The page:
Micki Harris

Micki Harris Biography.com

Singer(1940–1982)
Micki Harris was a member of the 1960s R&B; singing group, The Shirelles. They were the first all-female group of the rock era to hit the top of the charts.

Synopsis

Micki Harris was born on January 22, 1940 in Passaic, New Jersey. She formed a high school singing group with friends that came to be called The Shirelles. After a false start at Decca records, they released "Will You Still Love Me Tomorrow?" on Scepter and the Shirelles became the first girl group of the rock era to top the pop charts. Harris died of a heart attack during a performance in 1982.

Early Life

Singer. Addie "Micki" Harris was born January 22, 1940, in Passaic, New Jersey. Harris attended Passaic High School, where she became friends with Shirley Alston Reeves, Beverly Lee and Doris Jackson. The four girls soon found they were not only inseparable as friends but also musically cohesive. Encouraged by friends to develop their talent, the girls formed a singing group patterned after The Chantels, calling themselves The Poquellos (Spanish for "little birds"). Soon the girls began writing and rehearsing their own songs with Reeves as the lead singer.

The Poquellos wrote and performed their first song, "I Met Him on a Sunday," a cappella at a high school talent show, winning huge applause from their peers. One friend in particular loved the group so much that she convinced the girls to audition for her mother, Florence Greenberg, the head of a small record label. Greenberg was so impressed with the girls' raw talent and potential that she quickly signed on as their manager, changing their stage name from The Poquellos to The Shirelles (inspired by the lead singer's first name and The Chantels).

The first single released by Harris and her three school friends was the very first song they ever wrote and performed, "I Met Him on a Sunday." Professionally recorded and licensed under Decca Records in 1958, the song soon hit the radio and cracked the National Top 50. After two subsequent singles flopped, Decca passed on releasing any more recordings from the group and the girls were signed to Greenberg's new label, Scepter Records. Greenberg brought in a more imaginative producer named Luther Dixon to revamp the Shirelles' style. Luther's string-heavy compositions helped create the group's signature sound, which combined elements of pop and doo-wop.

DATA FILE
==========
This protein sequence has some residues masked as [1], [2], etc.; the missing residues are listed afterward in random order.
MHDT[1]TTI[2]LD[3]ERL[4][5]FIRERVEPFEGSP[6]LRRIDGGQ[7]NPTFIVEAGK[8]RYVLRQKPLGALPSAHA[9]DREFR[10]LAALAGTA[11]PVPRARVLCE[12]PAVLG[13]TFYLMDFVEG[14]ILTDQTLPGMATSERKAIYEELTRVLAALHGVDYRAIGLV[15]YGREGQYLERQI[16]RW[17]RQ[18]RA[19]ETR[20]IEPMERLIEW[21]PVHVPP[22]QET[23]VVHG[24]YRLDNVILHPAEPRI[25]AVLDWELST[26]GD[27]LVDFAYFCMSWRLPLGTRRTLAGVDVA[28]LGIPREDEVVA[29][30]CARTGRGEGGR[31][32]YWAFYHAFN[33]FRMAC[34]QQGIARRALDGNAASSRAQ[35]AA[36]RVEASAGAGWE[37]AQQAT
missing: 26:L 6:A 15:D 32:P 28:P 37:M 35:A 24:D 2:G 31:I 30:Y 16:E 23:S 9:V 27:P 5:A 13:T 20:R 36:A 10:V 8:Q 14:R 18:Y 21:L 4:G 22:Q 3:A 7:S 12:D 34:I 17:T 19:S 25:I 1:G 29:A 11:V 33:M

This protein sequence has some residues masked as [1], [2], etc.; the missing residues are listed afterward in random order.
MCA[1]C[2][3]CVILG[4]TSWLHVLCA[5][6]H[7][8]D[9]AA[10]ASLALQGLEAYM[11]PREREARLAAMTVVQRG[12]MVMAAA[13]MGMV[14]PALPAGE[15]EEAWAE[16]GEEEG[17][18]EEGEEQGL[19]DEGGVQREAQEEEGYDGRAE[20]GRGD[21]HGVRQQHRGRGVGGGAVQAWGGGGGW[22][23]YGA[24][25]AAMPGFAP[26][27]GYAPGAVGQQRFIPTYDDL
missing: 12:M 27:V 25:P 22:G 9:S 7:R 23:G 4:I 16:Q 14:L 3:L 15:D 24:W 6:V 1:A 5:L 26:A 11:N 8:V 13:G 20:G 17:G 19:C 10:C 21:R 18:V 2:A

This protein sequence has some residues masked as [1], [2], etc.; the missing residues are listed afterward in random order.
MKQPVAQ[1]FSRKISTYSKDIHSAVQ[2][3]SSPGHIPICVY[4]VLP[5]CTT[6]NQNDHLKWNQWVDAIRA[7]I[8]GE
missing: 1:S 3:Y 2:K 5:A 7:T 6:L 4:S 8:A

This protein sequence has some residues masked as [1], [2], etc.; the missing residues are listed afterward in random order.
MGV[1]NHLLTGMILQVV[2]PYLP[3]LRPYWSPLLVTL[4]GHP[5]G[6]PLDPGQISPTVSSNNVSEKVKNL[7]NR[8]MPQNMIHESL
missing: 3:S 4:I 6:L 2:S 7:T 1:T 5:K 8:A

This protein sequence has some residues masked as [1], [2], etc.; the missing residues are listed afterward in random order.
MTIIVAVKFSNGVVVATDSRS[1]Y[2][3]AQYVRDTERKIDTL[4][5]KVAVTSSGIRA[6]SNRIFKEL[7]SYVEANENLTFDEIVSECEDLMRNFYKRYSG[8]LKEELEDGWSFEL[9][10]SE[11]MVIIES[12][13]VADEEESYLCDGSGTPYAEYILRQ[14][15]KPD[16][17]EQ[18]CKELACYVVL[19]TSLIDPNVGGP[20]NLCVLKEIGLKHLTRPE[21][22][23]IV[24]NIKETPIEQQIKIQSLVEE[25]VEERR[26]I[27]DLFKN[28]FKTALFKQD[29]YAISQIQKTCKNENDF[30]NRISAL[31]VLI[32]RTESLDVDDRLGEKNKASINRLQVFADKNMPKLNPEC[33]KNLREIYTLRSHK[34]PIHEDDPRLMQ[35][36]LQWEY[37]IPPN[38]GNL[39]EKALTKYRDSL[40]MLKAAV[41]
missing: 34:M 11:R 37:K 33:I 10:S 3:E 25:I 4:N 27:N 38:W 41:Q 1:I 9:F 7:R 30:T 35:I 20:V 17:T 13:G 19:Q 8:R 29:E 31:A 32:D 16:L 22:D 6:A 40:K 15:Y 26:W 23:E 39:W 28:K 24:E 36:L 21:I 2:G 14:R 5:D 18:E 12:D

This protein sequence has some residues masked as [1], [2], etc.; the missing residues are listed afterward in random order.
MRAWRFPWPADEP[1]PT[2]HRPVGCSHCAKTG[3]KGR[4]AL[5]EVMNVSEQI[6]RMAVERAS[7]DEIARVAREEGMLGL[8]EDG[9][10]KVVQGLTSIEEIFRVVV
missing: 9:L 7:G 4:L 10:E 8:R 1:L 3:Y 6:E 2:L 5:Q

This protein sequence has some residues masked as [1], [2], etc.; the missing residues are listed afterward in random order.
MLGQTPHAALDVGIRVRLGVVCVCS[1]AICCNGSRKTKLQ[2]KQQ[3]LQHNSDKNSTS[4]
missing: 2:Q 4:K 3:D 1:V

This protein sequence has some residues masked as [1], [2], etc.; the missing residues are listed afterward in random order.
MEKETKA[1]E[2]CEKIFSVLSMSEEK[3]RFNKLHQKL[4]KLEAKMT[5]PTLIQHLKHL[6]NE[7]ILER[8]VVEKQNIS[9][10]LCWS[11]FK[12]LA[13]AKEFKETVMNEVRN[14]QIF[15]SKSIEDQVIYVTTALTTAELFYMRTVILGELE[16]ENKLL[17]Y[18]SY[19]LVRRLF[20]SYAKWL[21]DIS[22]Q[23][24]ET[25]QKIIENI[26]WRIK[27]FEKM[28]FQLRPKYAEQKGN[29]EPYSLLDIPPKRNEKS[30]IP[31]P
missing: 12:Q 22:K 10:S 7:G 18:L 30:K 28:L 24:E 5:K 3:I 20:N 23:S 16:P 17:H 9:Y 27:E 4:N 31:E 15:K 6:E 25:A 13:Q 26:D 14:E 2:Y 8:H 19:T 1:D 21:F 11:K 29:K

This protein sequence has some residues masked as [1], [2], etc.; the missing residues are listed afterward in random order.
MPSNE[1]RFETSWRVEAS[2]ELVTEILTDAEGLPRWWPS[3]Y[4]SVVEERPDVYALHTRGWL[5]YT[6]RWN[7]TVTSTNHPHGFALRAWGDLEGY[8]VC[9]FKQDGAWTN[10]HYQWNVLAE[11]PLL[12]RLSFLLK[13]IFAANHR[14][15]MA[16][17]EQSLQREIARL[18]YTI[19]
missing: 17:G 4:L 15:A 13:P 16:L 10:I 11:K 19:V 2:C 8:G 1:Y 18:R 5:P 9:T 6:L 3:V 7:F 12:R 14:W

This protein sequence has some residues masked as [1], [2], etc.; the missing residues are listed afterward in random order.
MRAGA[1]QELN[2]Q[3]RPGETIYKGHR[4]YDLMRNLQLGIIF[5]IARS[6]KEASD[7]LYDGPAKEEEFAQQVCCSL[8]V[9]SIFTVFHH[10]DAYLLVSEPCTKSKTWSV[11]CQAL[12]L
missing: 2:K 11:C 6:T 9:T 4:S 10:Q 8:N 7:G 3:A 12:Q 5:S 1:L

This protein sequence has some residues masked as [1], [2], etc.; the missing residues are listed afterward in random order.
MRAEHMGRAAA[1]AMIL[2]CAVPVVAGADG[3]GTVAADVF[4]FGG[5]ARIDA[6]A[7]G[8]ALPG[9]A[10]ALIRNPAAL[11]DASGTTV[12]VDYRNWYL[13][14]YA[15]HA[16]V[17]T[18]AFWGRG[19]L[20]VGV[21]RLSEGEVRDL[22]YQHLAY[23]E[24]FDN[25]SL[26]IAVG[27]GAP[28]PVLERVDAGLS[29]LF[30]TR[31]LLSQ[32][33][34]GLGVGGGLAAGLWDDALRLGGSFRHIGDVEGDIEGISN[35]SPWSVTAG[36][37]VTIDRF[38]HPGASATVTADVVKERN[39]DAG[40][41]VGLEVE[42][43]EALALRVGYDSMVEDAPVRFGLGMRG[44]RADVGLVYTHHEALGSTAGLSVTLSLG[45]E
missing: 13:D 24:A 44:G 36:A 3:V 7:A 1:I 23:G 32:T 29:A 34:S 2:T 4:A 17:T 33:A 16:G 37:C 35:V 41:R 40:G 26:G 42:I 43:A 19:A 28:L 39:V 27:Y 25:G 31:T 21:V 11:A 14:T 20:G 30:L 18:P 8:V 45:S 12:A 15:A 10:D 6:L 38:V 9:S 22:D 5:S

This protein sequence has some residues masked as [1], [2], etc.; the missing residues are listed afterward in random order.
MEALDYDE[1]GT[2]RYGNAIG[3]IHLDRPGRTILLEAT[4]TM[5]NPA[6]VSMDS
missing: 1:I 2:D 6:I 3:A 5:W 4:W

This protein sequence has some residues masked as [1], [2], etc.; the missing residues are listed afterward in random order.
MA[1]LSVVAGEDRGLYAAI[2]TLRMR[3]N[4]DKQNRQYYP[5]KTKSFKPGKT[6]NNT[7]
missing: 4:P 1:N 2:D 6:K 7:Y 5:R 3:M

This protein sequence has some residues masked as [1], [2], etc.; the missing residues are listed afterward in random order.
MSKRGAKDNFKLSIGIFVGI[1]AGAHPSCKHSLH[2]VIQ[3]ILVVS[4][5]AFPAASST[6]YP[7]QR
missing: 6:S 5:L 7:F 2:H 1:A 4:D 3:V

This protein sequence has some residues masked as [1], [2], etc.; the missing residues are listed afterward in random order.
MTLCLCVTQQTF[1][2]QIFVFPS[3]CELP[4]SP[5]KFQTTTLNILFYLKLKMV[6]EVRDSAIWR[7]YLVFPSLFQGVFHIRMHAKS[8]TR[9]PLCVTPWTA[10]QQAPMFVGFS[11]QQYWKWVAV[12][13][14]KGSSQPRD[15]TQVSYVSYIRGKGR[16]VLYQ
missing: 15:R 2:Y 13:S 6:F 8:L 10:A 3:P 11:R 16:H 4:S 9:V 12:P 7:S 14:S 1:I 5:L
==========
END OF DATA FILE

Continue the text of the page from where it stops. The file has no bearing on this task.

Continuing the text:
Career Breakthrough

Newly released tracks in 1960 — songs such as "Dedicated to the One I Love" and "Tonight's the Night" — failed to make much of an impact on the pop charts but found a bit of success in the R&B format. Later in 1960, however, Harris and her band mates struck gold with "Will You Still Love Me Tomorrow?" written by Gerry Goffin and Carole King. The smash single hit No. 1 on the pop charts, making the Shirelles the first all-female group of the rock era ever to hit the top spot; the song also shot to No. 1 on the British pop charts in 1961.

The mammoth success of "Will You Still Love Me Tomorrow?" prompted a rerelease of "Dedicated to the One I Love," which broke into the Top 5 on both the American pop and R&B charts in 1961. A pair of additional singles, "Mama Said" and "Big John," did the same later in the same year.

The Shirelles continued their remarkable run of success in 1962, most notably with "Soldier Boy," which became their second pop No. 1; they also scored a Top 10 pop and R&B hit with "Baby It's You."

The Shirelles managed to score one more dual pop/R&B Top 10 hit with 1963's "Foolish Little Girl," but found it difficult to maintain their previous level of success as the British Invasion led to shifting musical tastes later in the 1960s, soon relegating pop-heavy early-1960s fare to the status of "oldies."

Though no longer chart-toppers, Harris and the Shirelles continued to tour and perform their hits before enthusiastic fans in the 1970s and 1980s. Various members went on hiatus for a few years at a time to raise young children, but Harris remained a steady presence throughout. Tragedy struck, however, when Harris suffered a massive heart attack at a performance in Atlanta, Georgia, in June 1982. Paramedics were unable to save her, and Harris died at the age of 42. In the wake of Harris' tragic death, the original Shirelles disbanded; later, different groups including various former members of the band performed under the name. But the talent and cohesion of the original quartet of high school friends would never again be matched.

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